Please note that eDoc will be permanently shut down in the first quarter of 2021!      Home News About Us Contact Contributors Disclaimer Privacy Policy Help FAQ

Quick Search
My eDoc
Session History
Support Wiki
Direct access to
document ID:

          Institute: MPI für molekulare Zellbiologie und Genetik     Collection: MPI-CBG Publications 2013 (arch)     Display Documents

ID: 688511.0, MPI für molekulare Zellbiologie und Genetik / MPI-CBG Publications 2013 (arch)
Single-molecule imaging in vivo: The dancing building blocks of the cell.
Authors:Coelho, Miguel; Maghelli, Nicola; Tolic-Norrelykke, Iva M.
Date of Publication (YYYY-MM-DD):2013
Title of Journal:Integrative Biology : Quantitative Biosciences from Nano to Macro
Issue / Number:5
Start Page:748
End Page:758
Copyright:not available
Audience:Experts Only
Intended Educational Use:No
Abstract / Description:A cell can be viewed as a dynamic puzzle, where single pieces shuffle in space, change their conformation to fit different partners, and new pieces are generated while old ones are destroyed. Microscopy has become capable of directly observing the pieces of the puzzle, which are single molecules. Single-molecule microscopy in vivo provides new insights into the molecular processes underlying the physiology of a cell, allowing not only for visualizing how molecules distribute with nanometer resolution in the cellular environment, but also for characterizing their movement with high temporal precision. This approach reveals molecular behaviors normally invisible in ensemble measurements. Depending on the molecule, the process, and the cellular region studied, single molecules can be followed by conventional epifluorescence microscopy, or by illuminating only a thin region of the cell, as in Total Internal Reflection Fluorescence (TIRF) and Selective Plane Illumination Microscopy (SPIM), and by limiting the amount of detectable molecules, as in Fluorescence Speckle Microscopy (FSM) and Photo-Activation (PA). High spatial resolution can be obtained by imaging only a fraction of the molecules at a time, as in Photo-Activated Localization Microscopy (PALM) and Stochastic Optical Reconstruction Microscopy (STORM), or by de-exciting molecules in the periphery of the detection region as in Stimulated Emission-Depletion (STED) microscopy. Single-molecule techniques in vivo are becoming widespread; however, it is important to choose the most suited technique for each biological question or sample. Here we review single-molecule microscopy techniques, describe their basic principles, advantages for in vivo application, and discuss the lessons that can be learned from live single-molecule imaging.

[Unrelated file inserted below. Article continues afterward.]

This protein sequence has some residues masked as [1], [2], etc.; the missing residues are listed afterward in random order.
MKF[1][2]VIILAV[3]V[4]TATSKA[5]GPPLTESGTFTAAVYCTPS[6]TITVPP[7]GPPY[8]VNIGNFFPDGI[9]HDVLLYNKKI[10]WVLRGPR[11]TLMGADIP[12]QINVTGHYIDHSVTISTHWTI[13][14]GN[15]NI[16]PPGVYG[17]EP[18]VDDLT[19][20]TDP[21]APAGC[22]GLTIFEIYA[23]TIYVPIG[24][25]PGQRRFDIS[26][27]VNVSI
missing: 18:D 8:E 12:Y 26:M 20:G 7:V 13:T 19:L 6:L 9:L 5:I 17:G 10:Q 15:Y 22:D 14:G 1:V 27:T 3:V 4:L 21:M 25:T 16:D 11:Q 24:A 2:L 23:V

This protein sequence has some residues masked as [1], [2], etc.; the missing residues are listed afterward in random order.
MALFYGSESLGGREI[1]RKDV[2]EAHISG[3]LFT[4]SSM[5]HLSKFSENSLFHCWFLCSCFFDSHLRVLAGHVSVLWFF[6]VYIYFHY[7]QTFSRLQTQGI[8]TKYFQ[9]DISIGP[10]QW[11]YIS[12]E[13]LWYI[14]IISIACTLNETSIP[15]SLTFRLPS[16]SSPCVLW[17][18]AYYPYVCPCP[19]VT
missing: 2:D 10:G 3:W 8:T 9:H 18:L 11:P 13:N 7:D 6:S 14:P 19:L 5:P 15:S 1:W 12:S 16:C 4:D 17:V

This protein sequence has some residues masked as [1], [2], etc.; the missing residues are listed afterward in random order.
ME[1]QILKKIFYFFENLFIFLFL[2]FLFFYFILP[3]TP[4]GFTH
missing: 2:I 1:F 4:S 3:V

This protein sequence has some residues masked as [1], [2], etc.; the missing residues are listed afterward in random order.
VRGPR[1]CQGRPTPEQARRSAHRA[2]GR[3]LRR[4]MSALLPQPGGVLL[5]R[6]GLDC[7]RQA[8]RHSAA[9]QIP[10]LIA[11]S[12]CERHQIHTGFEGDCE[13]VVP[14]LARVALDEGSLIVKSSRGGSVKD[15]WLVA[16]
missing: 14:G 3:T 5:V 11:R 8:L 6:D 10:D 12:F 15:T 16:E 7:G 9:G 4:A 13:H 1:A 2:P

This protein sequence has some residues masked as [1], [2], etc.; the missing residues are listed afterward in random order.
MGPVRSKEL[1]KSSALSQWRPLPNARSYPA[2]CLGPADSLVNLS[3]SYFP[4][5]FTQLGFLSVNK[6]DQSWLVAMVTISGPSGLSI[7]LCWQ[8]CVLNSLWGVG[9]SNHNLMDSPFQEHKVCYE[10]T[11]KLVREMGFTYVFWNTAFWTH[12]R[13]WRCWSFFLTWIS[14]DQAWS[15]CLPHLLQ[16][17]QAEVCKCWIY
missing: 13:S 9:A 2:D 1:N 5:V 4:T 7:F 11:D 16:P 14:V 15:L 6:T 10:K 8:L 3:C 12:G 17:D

External Publication Status:published
Document Type:Article
Version Comment:Automatic journal name synchronization
Communicated by:Lib
Affiliations:MPI für molekulare Zellbiologie und Genetik
The scope and number of records on eDoc is subject to the collection policies defined by each institute - see "info" button in the collection browse view.